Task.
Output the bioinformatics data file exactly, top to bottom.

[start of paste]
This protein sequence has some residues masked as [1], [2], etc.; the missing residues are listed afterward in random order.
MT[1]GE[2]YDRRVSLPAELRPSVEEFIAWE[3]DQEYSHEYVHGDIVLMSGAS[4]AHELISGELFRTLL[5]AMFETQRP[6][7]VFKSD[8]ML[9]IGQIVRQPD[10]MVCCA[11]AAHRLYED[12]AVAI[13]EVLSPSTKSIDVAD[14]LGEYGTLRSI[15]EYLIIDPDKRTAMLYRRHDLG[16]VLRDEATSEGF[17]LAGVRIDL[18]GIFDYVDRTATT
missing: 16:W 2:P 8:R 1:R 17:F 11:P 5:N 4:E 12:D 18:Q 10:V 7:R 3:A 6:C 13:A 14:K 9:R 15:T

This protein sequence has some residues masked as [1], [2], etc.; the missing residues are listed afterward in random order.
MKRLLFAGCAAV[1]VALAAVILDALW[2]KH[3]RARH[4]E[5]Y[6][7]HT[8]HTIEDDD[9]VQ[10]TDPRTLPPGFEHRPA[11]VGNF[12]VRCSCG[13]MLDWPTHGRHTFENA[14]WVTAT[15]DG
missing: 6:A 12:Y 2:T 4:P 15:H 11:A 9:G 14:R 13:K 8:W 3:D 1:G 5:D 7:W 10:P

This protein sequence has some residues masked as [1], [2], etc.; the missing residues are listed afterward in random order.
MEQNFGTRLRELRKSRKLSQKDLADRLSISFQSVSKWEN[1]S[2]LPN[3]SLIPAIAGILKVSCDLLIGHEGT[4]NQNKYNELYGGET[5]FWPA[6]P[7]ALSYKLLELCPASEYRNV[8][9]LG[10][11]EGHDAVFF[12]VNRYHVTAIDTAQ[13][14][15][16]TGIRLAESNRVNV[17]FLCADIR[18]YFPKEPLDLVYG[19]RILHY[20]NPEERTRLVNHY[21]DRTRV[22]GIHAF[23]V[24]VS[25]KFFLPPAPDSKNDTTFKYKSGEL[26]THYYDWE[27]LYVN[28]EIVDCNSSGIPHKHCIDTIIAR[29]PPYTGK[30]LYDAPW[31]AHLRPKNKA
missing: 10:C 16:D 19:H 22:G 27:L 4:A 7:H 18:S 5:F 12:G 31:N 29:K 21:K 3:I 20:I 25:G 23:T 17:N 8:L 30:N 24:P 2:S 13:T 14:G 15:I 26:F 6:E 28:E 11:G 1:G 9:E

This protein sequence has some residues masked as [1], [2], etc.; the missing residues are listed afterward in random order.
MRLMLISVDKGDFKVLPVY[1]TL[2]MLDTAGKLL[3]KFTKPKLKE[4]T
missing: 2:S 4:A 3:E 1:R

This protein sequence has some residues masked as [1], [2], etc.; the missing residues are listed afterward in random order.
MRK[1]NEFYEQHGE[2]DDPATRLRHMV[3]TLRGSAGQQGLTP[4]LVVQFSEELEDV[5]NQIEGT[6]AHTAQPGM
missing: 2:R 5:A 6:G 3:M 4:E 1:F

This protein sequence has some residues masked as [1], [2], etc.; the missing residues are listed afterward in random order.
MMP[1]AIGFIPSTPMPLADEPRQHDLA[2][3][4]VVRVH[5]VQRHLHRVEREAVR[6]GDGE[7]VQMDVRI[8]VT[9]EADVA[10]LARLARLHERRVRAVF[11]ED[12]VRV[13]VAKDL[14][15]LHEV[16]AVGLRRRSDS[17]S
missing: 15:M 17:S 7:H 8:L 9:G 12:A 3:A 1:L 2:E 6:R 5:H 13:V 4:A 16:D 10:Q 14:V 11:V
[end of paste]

This protein sequence has some residues masked as [1], [2], etc.; the missing residues are listed afterward in random order.
MT[1]GE[2]YDRRVSLPAELRPSVEEFIAWE[3]DQEYSHEYVHGDIVLMSGAS[4]AHELISGELFRTLL[5]AMFETQRP[6][7]VFKSD[8]ML[9]IGQIVRQPD[10]MVCCA[11]AAHRLYED[12]AVAI[13]EVLSPSTKSIDVAD[14]LGEYGTLRSI[15]EYLIIDPDKRTAMLYRRHDLG[16]VLRDEATSEGF[17]LAGVRIDL[18]GIFDYVDRTATT
missing: 16:W 2:P 8:R 1:R 17:F 11:P 5:N 4:E 12:D 18:Q 10:V 7:R 3:A 6:C 13:A 14:K 9:R 15:T

This protein sequence has some residues masked as [1], [2], etc.; the missing residues are listed afterward in random order.
MKRLLFAGCAAV[1]VALAAVILDALW[2]KH[3]RARH[4]E[5]Y[6][7]HT[8]HTIEDDD[9]VQ[10]TDPRTLPPGFEHRPA[11]VGNF[12]VRCSCG[13]MLDWPTHGRHTFENA[14]WVTAT[15]DG
missing: 6:A 12:Y 2:T 4:P 15:H 11:A 9:G 14:R 13:K 8:W 3:D 1:G 5:D 7:W 10:P

This protein sequence has some residues masked as [1], [2], etc.; the missing residues are listed afterward in random order.
MEQNFGTRLRELRKSRKLSQKDLADRLSISFQSVSKWEN[1]S[2]LPN[3]SLIPAIAGILKVSCDLLIGHEGT[4]NQNKYNELYGGET[5]FWPA[6]P[7]ALSYKLLELCPASEYRNV[8][9]LG[10][11]EGHDAVFF[12]VNRYHVTAIDTAQ[13][14][15][16]TGIRLAESNRVNV[17]FLCADIR[18]YFPKEPLDLVYG[19]RILHY[20]NPEERTRLVNHY[21]DRTRV[22]GIHAF[23]V[24]VS[25]KFFLPPAPDSKNDTTFKYKSGEL[26]THYYDWE[27]LYVN[28]EIVDCNSSGIPHKHCIDTIIAR[29]PPYTGK[30]LYDAPW[31]AHLRPKNKA
missing: 10:C 16:D 19:H 22:G 27:L 4:A 7:H 18:S 5:F 12:G 31:N 29:K 21:K 3:I 20:I 25:G 23:T 17:N 8:L 30:N 24:P 2:S 13:T 14:G 15:I 26:F 6:E 28:E 11:G 1:G 9:E

This protein sequence has some residues masked as [1], [2], etc.; the missing residues are listed afterward in random order.
MRLMLISVDKGDFKVLPVY[1]TL[2]MLDTAGKLL[3]KFTKPKLKE[4]T
missing: 2:S 4:A 3:E 1:R

This protein sequence has some residues masked as [1], [2], etc.; the missing residues are listed afterward in random order.
MRK[1]NEFYEQHGE[2]DDPATRLRHMV[3]TLRGSAGQQGLTP[4]LVVQFSEELEDV[5]NQIEGT[6]AHTAQPGM
missing: 2:R 5:A 6:G 3:M 4:E 1:F

This protein sequence has some residues masked as [1], [2], etc.; the missing residues are listed afterward in random order.
MMP[1]AIGFIPSTPMPLADEPRQHDLA[2][3][4]VVRVH[5]VQRHLHRVEREAVR[6]GDGE[7]VQMDVRI[8]VT[9]EADVA[10]LARLARLHERRVRAVF[11]ED[12]VRV[13]VAKDL[14][15]LHEV[16]AVGLRRRSDS[17]S
missing: 15:M 17:S 7:H 8:L 9:G 12:A 3:A 1:L 2:E 6:R 5:H 13:V 4:A 16:D 10:Q 14:V 11:V